"Are rules set by a God you don't believe in any worse than rules made up arbitrarily by people you disagree with?" - that seems to be an excluded middle. To someone who doesn't believe in the same god as the person setting the laws, there is no distinction between basing the laws on "god" and making them up arbitrarily. Most people want rules to be justified in a way that isn't completely arbitrary. - MoonShadow





I can't remember where I read it (possibly it was even on this wiki) but there was a great quote along the lines of "When you can explain why you don't believe in other Gods, you will understand why I don't believe in yours". In the spirit of this, I'd like to put forward the Aztec pantheon as a plausible alternative to the Christian God - can anyone explain to me why I should believe in the latter but not the former? - CorkScrew
I don't believe in other gods because they don't exist, would be the simplistic answer... ^_^ But to answer properly. I can feel that Someone is listening when I pray; I can see God's hand in his Creation if I look hard enough. When I read the Bible, I feel that it's right. I choose to attribute this to the Holy Spirit, because the message I get therefrom is that of the Holy Spirit as put out in the Bible. I define this to be faith. Basically, the only answer I can give is - I believe because I believe. It's not something I can easily articulate without sounding utterly crazy (see last few lines). But see my comments on /MultiTheist. I'm afraid that the most coherent answer I can give is 'Because the Christian God exists, and the Aztec pantheon doesn't.' I'm also aware of how incoherent that is. Can someone take over who's better than I am at this? Because I'm incoherent, and I have to go and revise. --Requiem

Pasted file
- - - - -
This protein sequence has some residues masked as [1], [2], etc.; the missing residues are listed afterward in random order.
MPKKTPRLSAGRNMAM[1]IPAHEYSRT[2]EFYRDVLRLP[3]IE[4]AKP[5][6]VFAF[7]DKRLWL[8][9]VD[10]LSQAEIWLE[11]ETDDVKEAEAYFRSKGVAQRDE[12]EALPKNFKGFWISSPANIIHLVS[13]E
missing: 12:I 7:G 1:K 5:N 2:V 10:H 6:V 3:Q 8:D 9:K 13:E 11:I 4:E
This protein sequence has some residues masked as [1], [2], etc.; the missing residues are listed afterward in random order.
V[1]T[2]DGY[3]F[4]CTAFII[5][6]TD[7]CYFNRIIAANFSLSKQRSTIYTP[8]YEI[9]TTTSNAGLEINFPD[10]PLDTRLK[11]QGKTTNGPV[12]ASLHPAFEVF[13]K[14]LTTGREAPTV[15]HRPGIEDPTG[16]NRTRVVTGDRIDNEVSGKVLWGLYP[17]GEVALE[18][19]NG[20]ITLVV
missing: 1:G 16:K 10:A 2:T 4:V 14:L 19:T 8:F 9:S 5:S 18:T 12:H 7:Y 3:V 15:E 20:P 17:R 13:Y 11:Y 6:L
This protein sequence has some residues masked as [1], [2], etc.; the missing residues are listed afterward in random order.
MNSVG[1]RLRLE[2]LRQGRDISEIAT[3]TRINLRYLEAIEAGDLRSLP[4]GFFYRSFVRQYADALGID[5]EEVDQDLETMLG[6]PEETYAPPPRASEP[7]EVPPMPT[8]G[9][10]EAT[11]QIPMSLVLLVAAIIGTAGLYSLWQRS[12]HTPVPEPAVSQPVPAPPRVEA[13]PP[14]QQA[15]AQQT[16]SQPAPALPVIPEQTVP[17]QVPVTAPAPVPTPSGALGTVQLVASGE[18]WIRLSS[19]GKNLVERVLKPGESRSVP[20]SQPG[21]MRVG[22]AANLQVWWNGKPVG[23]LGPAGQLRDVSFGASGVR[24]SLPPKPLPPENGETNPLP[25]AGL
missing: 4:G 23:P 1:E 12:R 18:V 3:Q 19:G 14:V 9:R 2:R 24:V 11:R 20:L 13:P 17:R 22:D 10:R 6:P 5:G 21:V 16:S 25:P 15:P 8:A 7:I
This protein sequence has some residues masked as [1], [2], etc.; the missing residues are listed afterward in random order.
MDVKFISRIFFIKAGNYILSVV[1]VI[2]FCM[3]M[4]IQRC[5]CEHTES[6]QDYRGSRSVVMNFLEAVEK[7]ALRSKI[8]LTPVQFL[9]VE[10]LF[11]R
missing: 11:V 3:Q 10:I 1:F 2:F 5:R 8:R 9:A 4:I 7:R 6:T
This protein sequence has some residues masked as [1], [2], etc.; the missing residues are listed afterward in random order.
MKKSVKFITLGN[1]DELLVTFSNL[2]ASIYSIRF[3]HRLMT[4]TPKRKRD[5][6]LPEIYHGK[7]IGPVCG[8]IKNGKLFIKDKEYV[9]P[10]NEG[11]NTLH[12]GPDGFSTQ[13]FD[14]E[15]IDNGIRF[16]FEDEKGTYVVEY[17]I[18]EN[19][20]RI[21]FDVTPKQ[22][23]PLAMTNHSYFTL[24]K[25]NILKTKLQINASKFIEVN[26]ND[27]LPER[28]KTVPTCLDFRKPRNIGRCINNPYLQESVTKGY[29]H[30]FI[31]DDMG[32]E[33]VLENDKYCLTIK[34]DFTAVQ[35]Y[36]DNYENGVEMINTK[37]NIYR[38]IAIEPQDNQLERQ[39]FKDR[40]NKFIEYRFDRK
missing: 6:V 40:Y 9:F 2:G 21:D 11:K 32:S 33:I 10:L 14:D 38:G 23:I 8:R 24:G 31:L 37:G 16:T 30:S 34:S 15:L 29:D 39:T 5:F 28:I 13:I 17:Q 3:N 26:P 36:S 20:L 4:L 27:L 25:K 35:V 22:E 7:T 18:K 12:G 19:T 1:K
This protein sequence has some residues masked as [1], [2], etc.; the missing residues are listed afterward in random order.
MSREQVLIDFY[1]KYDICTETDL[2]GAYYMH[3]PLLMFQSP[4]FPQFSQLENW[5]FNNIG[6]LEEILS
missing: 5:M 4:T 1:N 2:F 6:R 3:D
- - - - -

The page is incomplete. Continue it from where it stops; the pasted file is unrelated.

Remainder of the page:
Deary me.  Just because your god answers your prayers (good for him, doing something usefull at least) in no way means that my gods do not answer my prayers.  If you are willing to accept 'I have a feeling' as a reason for your god existing then you damn well ought to accept it when I say 'I have a feeling' as evidence that my gods exist.  If you are going to say 'but my god appeared to me in a dream and said...' then I am just as entitled to say 'well, Eris appeared to me in a dream and she said...'.  I accept your experience, I accept that the god to whom you pray may indeed be listening, that doesn't mean that gods to whom you are not trying to talk are not listening to the people who are trying to talk to them. -- Naath
So the Aztec pantheon is inferior to the Christian pantheon because you're a Christian not an Aztec? (I'm using Aztec to refer to the religion not the race) That's not gonna convince an Aztec to convert, I'm afraid. I'll stick with my "Nanahuatzin saves!" bumper sticker :) - CorkScrew